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Posted on May 20, 2011 in Stuff We Like

An American Officer at Fortress Wales Reenactments

By Douglas A. Pryer


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Cannons - even little ones - are always a crowd pleaser. Photo by Royston Leonard.

On May 2, 2011, the ground opened up in southern Wales, and from this fissure issued forth a multitude of fierce warriors from the last two millennia of world history. Or, so it seemed to me, as I wandered Margam Park near Port Talbot for “Fortress Wales,” the largest annual gathering of military reenactors in Wales. Beneath a misty morning sky, I witnessed Roman legionnaires, Celtic warriors, Vikings, Welsh longbowmen, medieval knights, hardened veterans of the Napoleonic Wars, British and German infantrymen from both world wars, soldiers of the Falkland War, and many others, showing off their gear and martial skills to more than 5,000 delighted visitors.

Alison Lloyd, who is one of the event’s coordinators on the Margam Park staff, shared my sense of time-displacement. “I was really pleased with how this year’s event went,” she said. “We were lucky enough to have several new groups who came along. These included the ‘Wessex Historical Household,’ who concentrated on the Tudor period. The event, being multi-period, has always proven popular with our visitors. It really is like stepping back through time!”


As the lone, lucky American military servicemember stationed in Wales, I am sometimes called upon to represent the U.S. government at special events. This duty is rarely an unhappy one and never has this proven more true than when I attended Fortress Wales.

After I delivered the event’s opening remarks, a young “American GI” from World War II chauffeured me through the park in a jeep. The GI’s name is Adam Cope, and he has been attending reenactment events since he was a kid. Adam gave me a tour of the castle and abbey ruins at Margam Park, and we watched a mock World War II battle between attacking German infantry and defending British troops. (Predictably perhaps, the German attack was defeated in short order.)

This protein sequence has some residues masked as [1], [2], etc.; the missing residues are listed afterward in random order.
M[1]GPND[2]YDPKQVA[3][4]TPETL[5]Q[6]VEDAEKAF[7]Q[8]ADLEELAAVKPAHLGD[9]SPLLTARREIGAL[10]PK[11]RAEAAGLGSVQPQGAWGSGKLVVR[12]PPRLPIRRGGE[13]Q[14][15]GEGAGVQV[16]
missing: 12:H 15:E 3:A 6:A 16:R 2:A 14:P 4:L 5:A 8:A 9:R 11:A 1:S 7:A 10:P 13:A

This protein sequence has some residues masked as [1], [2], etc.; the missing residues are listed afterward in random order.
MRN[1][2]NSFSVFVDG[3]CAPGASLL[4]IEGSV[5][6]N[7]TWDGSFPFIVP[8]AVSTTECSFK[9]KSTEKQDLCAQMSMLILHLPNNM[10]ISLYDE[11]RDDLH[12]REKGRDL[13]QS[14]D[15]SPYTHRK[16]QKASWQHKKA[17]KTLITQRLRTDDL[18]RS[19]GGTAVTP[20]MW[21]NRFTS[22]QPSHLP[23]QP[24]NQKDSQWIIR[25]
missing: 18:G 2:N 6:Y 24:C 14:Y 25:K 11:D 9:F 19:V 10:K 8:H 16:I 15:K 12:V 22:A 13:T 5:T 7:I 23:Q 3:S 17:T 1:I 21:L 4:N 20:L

Drawing a bead while reenacting the 101st Airborne. Photo by Ade Pitman.Late in the morning, I struck out on my own, walking through various camps and talking to reenactors. It soon became clear to me that these Brits are more than actors; they are “living historians.” They know a great deal about the warriors as whom they are attired, as well as about the wars in which such warriors had fought. And all had stories to tell.

Barry Ward, who belongs to the “Glamorgan Home Guard,” told me one story that I found especially fascinating, perhaps because my own country has never been seriously threatened with invasion. Barry showed me enlarged photos of a secret operations base once utilized by an auxiliary unit of the UK’s Home Guard during World War II. This “base” had been really just a small, concealed underground bunker, and Barry told me that it had only recently been re-discovered by a local farmer. When operational, it had included an escape tunnel, food and water stores, communications equipment, and a cache of weapons, ammo, and explosives. Barry also said that the small “patrol” of locals assigned to it had been specially trained as spies, saboteurs, and assassins. In the event of a German invasion, such covert cells would have activated and formed the basis of resistance across all of Britain.

Most surprising to me were the number of American soldiers who had seemingly travelled across an ocean and time to be there. Not only was there a large encampment of Union and Confederate soldiers, but I saw several units of “American GIs” from the Second World War. The British clearly care about the conflicts of their former colonists across the sea.